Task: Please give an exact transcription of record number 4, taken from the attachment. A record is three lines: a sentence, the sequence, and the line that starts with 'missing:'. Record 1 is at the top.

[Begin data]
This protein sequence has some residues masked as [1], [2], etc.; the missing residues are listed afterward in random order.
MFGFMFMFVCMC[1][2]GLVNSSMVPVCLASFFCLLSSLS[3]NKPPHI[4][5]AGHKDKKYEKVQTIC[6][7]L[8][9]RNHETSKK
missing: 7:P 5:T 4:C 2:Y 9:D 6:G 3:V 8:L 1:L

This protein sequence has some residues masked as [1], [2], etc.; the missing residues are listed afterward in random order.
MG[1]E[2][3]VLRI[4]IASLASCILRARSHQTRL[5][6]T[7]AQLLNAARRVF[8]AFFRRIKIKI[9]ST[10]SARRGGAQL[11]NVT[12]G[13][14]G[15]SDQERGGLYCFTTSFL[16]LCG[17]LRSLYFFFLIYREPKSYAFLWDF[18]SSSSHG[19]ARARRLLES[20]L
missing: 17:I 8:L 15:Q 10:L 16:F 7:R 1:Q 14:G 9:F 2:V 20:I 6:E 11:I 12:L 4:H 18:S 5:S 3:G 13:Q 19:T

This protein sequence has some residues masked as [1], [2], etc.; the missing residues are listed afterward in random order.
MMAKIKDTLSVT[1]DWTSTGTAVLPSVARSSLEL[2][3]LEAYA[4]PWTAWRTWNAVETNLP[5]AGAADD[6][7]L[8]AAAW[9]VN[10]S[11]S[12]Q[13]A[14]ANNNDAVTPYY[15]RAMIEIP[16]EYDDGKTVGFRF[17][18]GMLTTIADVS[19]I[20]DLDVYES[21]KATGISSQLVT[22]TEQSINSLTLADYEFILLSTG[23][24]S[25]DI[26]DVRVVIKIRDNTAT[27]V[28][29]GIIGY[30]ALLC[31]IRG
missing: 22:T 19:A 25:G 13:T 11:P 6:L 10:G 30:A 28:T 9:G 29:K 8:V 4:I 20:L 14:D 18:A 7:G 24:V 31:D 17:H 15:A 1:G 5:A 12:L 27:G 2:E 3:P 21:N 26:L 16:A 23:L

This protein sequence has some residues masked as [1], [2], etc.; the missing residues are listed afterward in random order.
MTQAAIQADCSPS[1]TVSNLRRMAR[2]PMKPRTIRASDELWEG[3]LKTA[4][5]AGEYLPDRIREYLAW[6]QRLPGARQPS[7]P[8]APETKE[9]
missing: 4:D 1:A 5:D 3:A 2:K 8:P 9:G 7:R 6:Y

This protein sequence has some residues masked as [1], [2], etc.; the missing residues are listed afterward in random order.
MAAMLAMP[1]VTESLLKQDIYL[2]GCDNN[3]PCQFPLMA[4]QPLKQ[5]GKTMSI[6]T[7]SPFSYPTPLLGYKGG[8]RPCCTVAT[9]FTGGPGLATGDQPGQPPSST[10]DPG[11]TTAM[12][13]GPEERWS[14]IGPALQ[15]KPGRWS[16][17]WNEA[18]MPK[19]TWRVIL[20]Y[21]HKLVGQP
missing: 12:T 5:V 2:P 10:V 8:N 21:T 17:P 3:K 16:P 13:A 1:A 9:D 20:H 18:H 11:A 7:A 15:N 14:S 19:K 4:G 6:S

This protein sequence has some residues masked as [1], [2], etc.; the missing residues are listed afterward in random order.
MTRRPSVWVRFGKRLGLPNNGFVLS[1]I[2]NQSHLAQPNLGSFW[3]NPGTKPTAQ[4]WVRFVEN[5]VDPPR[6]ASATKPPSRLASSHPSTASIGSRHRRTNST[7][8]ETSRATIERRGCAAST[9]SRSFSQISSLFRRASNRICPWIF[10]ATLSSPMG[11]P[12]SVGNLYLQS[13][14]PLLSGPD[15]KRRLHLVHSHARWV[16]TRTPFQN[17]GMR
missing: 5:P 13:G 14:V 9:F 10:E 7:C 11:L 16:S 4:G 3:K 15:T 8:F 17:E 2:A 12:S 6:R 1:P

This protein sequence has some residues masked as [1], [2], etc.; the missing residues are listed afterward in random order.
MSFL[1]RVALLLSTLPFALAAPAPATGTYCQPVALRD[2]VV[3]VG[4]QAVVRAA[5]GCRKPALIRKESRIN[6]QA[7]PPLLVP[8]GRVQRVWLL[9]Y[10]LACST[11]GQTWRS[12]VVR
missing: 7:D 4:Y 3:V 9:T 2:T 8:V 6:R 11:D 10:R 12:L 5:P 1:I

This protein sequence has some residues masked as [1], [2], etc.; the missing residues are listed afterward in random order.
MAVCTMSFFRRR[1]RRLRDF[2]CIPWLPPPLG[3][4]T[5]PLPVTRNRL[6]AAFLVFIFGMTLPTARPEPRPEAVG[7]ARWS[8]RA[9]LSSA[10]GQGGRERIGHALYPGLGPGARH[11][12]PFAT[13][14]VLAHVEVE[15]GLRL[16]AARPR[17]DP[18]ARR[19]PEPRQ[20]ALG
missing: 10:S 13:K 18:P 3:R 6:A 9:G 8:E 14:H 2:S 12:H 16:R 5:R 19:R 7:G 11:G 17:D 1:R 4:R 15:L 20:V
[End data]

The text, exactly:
This protein sequence has some residues masked as [1], [2], etc.; the missing residues are listed afterward in random order.
MTQAAIQADCSPS[1]TVSNLRRMAR[2]PMKPRTIRASDELWEG[3]LKTA[4][5]AGEYLPDRIREYLAW[6]QRLPGARQPS[7]P[8]APETKE[9]
missing: 4:D 1:A 5:D 3:A 2:K 8:P 9:G 7:R 6:Y